I have written in the past about storing wine in your refrigerator. After seeing a number of bottles Mrs. Tiedemann had stored in our fridge in the garage I thought I needed to revisit the subject. I assume the bottles have been in there for a long time, so what is the chance the wine is still good? Slim. Standard refrigerators can damage wine after three to four weeks. You need to be very watchful if you use your fridge to store or chill your regular or sparkling wines.
Like most food products, long exposure to cold, be it a refrigerator or elsewhere, will slow or stop ripening. In the case of wine, cold stops its aging.
Let’s examine refrigerator storage. Most kitchen type refrigerators maintain a temperature somewhere between 35 and 42 degrees and have relatively low, if any humidity, levels. The recommended temperature you should store your wine at is between 55 and 60 degrees, preferably at 55 degrees. Let’s examine optimum wine serving temperatures. Here are my guidelines:
- Chardonnay should be served between 55 and 60 degrees
- Sauvignon Blanc and Riesling between 45 and 55 degrees
- Champagnes and Sparkling Wines at 45 degrees
- Light Red’s between 55 and 60 degrees
- Cabernet and Merlots between 60 and 65 degrees
As you can see, wine serving temperatures are well above the normal refrigerator temperature range of 35 to 42 degrees. So what’s the big deal you ask? When wine gets too cold it stops the aging process and, if stored for long periods of time, may damage the wine. Young wines are much harder and less likely to be effected by the cold temperatures. Older or more mature wines may not handle the colder temperatures as well as younger wines.
It’s best to invest in a wine refrigerator if you can. They are designed to maintain a beneficial temperature of 55 to 58 degrees and a humidity level of 57 to 60 percent. Why is the humidity level so important? If a wine bottle cork is exposed to continued low or no humidity levels it will dry out and shrink allowing more air to seep into the bottle causing oxidization of the wine. We all know this ruins the wine.
As a rule of thumb, I would store wines in a regular refrigerator for no more than three to four weeks. Always store them on their sides so as to keep the liquid against the cork, keeping it moist.
Back in February 2013 I posted a blog on wine temperatures and in the article I wrote about chilling wines in a refrigerator. Here are some of the items I wrote about:
When using a refrigerator as a wine chiller there are several things you need to know. For white wine: serve at 55 degrees or slightly warmer. You can place the wine in the refrigerator for about one and a half hours to chill down to 55 degrees. In a freezer it will get to 55 degrees in approximately 40 minutes. You have to be careful when using a freezer as white wines generally freeze quicker than reds due to lower alcohol levels. As a side note: if you chill wine in ice and water it will only take about 20 minutes to reach the proper serving temperature.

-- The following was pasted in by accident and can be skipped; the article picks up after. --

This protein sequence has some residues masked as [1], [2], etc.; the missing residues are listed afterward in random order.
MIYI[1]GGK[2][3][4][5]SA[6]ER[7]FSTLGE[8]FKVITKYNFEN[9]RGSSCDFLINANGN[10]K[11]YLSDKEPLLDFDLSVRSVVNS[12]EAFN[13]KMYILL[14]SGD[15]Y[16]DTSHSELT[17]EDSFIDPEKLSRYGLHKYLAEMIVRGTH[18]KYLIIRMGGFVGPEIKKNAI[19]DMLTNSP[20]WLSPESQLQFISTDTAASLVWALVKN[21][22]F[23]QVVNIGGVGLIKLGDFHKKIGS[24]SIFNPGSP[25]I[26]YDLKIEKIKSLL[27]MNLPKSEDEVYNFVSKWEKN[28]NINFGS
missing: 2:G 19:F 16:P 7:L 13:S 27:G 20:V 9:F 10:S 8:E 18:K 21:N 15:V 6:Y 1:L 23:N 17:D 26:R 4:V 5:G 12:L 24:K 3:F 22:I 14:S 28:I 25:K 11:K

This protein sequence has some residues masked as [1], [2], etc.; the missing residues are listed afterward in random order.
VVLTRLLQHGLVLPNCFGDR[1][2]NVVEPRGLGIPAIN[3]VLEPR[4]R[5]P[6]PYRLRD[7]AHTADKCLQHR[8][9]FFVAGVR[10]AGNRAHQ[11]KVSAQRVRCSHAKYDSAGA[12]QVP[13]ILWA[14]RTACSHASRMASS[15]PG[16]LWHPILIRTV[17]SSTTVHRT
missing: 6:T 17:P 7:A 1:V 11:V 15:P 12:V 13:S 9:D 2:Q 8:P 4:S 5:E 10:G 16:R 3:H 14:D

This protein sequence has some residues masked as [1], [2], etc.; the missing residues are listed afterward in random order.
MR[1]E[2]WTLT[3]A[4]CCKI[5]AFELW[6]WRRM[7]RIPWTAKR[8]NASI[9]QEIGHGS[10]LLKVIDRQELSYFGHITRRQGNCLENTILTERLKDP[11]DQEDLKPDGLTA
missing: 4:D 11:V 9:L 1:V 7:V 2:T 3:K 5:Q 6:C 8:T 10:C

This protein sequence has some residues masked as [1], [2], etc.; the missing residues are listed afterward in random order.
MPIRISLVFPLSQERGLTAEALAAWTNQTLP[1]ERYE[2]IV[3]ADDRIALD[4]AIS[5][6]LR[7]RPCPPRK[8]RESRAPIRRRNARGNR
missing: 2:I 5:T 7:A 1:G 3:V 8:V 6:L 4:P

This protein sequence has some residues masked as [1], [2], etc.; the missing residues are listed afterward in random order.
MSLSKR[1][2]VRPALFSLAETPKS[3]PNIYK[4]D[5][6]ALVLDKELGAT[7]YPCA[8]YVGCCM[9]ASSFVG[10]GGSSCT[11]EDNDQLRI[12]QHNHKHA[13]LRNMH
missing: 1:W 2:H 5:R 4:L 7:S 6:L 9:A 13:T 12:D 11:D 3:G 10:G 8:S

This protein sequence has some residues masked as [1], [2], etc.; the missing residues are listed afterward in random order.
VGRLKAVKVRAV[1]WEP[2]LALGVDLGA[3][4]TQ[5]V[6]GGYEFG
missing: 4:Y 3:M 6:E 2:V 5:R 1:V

If the wine has been stored for longer than the times I suggested let it sit out for about 20 minutes in order to get it to the proper serving temperature before you pour it. Red wine, which you want to serve between 60 and 65 degrees, only needs about 20 minutes in the refrigerator before it reaches the proper serving temperature.
A couple of other thoughts: if you open a bottle of chilled wine and only pour a couple of glasses and, assuming it warms while being out, it is okay to chill it in the refrigerator again until you are ready to serve the rest of the bottle.
If you put a bottle in the refrigerator to chill it down and then decide not to open it, it is okay to take it out and re-store it in another warmer location and then chill it again at a later date. It isn’t ideal to do so but it’s not likely to do much harm. I wouldn’t do it more than once. Temperature extremes aren’t good for wine.
Another question I get asked frequently: if I open a bottle of wine, especially white, and I don’t finish it all in an evening can I put it back into the refrigerator overnight? The answer: Yes you can. I would make sure there is some form of stopper in the top and wouldn’t leave it there for more than one night. Remember when you take it back out to let it stand for awhile to warm up to serving temperature.
Repeated temperature fluctuation is never good for any beverage, especially one as sensitive as wine can be. But as long as you pay attention to what you are doing and aren’t cooling the wine down too much or taking it from a fridge and placing it in a hot closet or garage, it should be fine when you are ready to get around to pulling the cork.
June Wine Dinner
Uptown Kitchen in Granger, Ind., will host a wine dinner on Friday, June 21, 2019. The theme is Chicago Style Steakhouse and the cost is $155 per person. The dinner will feature Carl’s Glenwood Cellars and Tiedemann wines. Click here to see the food and wine pairings. Call 574-968-3030 to reserve your spot at this dinner.
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Until next week,
Calendar of Events
- June 8 – National Rosé Wine Day
- June 21 – Lambrusco Day
- August 1 – International Albariño Day
- August 4 – National White Wine Day
- August 18 – International Pinot Noir Day
- August 29 – International Cabernet Day
- September 20 – International Grenache Day
- November 7 – International Merlot Day
- November 14 – International Tempranillo Day
- November 20 – International Zinfandel Day
- December 4 – Cabernet Franc Day
- December 20 – National Sangria Day
- December 31 – National Champagne Day